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Oil prices climb as US crude stocks fall

World oil prices advanced on Wednesday (July 23) after the US government reported a surprisingly large decline in the nation's oil inventories.

NEW YORK: World oil prices advanced on Wednesday (July 23) after the US government reported a surprisingly large decline in the nation's oil inventories.

US benchmark West Texas Intermediate for September delivery gained 73 cents to US$103.12 a barrel in its first day of trade on the New York Mercantile Exchange.

European benchmark Brent oil for September delivery climbed 70 cents to US$108.03 a barrel in London.

"A drop in (US) oil inventories gave crude prices a lift," said analyst Jasper Lawler at trading firm CMC Markets.

A report by the US Energy Information Administration Wednesday said American crude inventories tumbled by four million barrels in the week ending July 18.

That marked the fourth weekly decline in a row and was far bigger than the 2.5 million-barrel decline forecast by analysts.

The report also showed stocks at the closely watched trading hub of Cushing, Oklahoma, dropped by 1.5 million barrels.

"It's just a seasonal thing where you see crude stocks being drawn and products being refined while we're at a relatively high period of demand," said Matt Smith, analyst at Schneider Electric.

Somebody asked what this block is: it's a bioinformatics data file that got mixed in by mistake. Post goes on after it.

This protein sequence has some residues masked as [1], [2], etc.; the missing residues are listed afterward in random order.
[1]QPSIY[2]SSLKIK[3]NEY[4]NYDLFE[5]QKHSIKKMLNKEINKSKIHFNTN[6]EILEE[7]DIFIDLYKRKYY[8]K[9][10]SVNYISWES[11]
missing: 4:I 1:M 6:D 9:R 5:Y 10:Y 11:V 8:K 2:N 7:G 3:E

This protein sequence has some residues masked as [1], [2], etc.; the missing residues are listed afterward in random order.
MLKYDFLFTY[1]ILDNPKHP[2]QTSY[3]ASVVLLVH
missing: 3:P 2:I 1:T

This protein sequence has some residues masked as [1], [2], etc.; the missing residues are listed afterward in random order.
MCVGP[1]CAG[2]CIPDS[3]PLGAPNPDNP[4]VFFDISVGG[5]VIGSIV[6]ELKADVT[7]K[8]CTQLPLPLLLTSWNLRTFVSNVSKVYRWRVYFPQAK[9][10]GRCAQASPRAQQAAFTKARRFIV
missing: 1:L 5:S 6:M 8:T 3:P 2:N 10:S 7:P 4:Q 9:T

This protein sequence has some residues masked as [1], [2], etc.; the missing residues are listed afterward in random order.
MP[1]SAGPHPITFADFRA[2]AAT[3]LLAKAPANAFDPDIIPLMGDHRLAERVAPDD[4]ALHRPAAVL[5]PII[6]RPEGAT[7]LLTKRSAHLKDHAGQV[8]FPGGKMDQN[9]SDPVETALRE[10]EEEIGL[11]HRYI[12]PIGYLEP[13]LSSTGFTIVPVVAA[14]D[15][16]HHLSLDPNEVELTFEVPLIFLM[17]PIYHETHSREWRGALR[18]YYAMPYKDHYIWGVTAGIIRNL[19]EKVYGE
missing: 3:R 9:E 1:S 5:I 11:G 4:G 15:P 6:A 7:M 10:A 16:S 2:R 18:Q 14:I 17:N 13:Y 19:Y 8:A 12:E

"We're right in the middle of driving season here," Smith added, referring to the summer vacation period, the busiest time of the year on highways and roads.

The report showed the refinery utilization rate was unchanged from the prior week at 93.8 percent, far above the 92.3 percent pace a year ago, as plants process more crude into gasoline and other fuels.

While traders are watching crises in Ukraine and Gaza that have drawn international attention, violence in Libya likely has the bigger effect on the oil market, Smith said.

Fighting continued at the Tripoli airport, which has been closed since July 13 because of clashes which have left at least 47 dead and 120 wounded, according to the health ministry.

At least five soldiers were killed on Tuesday in a double-suicide bombing on a special forces base under the command of Colonel Wanis Abu Khamada in the southeast of the city.

"The increase in violence in an oil-rich nation is going to have more of an impact on crude than is the events in Gaza," Smith said.

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